2. Your dog must want to come to you of his own free will initially. So wander around on your walk (on the long line) and either wait for your dog to pop over and say hi or lure with a treat or toy.
  3. Walk your dog on a long line (5-10 metres) on normal exercise, reward every return to you of his own free will (without using a command). This is the most important phase of the training technique. Your dog MUST ‘want’ to come to you. And to get this it must be managed not forced. [1]
  4. If using food, continually manage the dog’s food motivation, you could use his meals as part of the training sessions. You should always feed after walks anyway – never before (for health reasons). If using praise, save your praise for when he earns it. If using a toy, save a special toy for walks/training only. With food, feed your dog at night and do not give meals during the day (in extreme cases). It IS possible to food train a dog that appears not to be food motivated. Food helps with training; there is no denying that, but not all dogs like food as a reward. If you can use food and praise then this is great. SUGGESTIONS – cheese, hot dogs (although can be high in salt), real meat, bought treats etc.
  5. The dog will learn to return to you because you are providing him with something he wants and he finds it rewarding. This may take time and can take anything from a few minutes to a few weeks to achieve, but when your dog realises that coming to you is beneficial to him then we are on track.
  6. When the returns to you are frequent and pretty much guaranteed, you can start to introduce a command. ‘Name COME’ (or whistle, just his name, hand signal etc.)
  7. Keep your body language simple. Don’t run around doing star jumps and calling him. Stand still & square and call with intention.
  8. Say the command when he has returned to you (not while he is out in the field OR when he is coming to you, ONLY when he has reached you). Sounds odd but at this point, you are pairing what he is already doing with a command – the one you want to teach.
  9. This conditions the command and associates it with the reward and being by you (near enough to hold the collar).
  10. As he builds up an association with the command and being by you, you can start to use the command when he is returning to you, i.e. you can guarantee he will be coming to you as he runs in your direction.
  11. Only when you are confident he will come to you 100% of the time do you then start calling him while he is doing something else (distracted).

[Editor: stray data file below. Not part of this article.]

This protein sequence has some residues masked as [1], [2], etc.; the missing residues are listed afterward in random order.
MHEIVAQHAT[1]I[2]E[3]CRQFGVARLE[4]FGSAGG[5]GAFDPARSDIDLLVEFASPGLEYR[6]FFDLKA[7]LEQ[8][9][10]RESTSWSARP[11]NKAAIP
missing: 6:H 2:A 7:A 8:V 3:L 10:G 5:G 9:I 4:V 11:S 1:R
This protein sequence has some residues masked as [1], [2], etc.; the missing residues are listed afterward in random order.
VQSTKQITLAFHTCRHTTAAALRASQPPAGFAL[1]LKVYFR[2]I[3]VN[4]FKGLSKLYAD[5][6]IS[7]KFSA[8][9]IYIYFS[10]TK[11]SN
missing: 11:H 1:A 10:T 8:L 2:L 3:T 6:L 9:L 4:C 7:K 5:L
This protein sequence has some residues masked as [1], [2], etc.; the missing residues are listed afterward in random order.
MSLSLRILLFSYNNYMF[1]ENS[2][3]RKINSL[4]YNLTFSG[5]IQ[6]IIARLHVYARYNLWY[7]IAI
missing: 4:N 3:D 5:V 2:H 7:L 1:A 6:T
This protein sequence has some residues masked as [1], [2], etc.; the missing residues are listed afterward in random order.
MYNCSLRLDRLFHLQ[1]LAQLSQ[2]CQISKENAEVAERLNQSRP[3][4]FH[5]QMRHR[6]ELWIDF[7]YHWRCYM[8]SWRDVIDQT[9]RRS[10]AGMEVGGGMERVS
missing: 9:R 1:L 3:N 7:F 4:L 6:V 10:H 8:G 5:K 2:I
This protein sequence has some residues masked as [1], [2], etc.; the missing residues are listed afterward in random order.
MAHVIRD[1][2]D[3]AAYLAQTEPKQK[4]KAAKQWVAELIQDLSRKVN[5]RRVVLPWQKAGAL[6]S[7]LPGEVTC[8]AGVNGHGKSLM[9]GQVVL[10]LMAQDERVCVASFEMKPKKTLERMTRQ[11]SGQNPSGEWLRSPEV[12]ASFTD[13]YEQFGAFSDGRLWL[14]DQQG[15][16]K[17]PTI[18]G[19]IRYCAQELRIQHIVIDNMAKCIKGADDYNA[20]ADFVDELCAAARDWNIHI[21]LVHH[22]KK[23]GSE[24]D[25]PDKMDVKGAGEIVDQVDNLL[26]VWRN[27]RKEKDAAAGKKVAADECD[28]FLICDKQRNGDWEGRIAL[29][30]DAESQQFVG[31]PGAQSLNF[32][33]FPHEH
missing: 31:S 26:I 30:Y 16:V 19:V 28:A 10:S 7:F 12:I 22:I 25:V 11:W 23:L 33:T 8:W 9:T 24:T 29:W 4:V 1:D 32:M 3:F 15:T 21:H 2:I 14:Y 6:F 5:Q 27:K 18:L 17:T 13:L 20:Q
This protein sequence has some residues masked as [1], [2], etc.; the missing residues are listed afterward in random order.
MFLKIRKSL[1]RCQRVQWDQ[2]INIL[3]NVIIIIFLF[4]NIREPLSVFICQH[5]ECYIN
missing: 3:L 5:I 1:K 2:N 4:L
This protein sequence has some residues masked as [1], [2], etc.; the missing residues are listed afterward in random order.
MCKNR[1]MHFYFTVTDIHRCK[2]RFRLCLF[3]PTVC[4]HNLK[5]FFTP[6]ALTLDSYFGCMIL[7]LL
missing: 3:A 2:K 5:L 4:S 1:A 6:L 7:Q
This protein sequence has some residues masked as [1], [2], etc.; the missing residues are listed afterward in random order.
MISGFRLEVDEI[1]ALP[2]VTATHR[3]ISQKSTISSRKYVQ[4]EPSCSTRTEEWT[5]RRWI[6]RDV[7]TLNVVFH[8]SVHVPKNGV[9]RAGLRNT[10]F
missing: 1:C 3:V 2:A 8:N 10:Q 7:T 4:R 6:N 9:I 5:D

12. Gradually build up the distractions, i.e. when he is interacting with another dog, sniffing the floor etc.
  13. Start in a ZERO DISTRACTION AREA. Then carefully start to take him to a different area with different and increased distractions. You will probably need to revert back to an earlier stage of training in a new environment.


Previous learning will affect this behaviour training. The time spent allowing your dog to run off or repeated calling will hinder your training. Only a complete transformation to religious retraining will change this.

TIP: Put the lead on your dog frequently even though you are not going home, dogs can perceive the end of a walk (going home) as a mild punishment and may play ‘catch me’ when they know you are going home!


Remember, if using food, allow for the number of treats used and reduce dinner accordingly. A fat dog is not a healthy dog.

NEVER allow a dog to run next to dangerous areas such as train lines, busy roads or dangerous water etc.

NEVER underestimate your dog’s ability to run off in hot pursuit of something nicer than your reward.

Don’t leave your dogs training til its’ too late, consider collar and lead training your puppy as soon as you get them home, this applies to adult dogs too.

The Recall is one of the LIFESAVER exercises you will teach your dog. Make it good and reliable, one day it will save his life.
 You will be proud of him when he comes back on command.

Please share with full credit and do not copy without permission.

© Sarah Gleave Updated 4th June 2019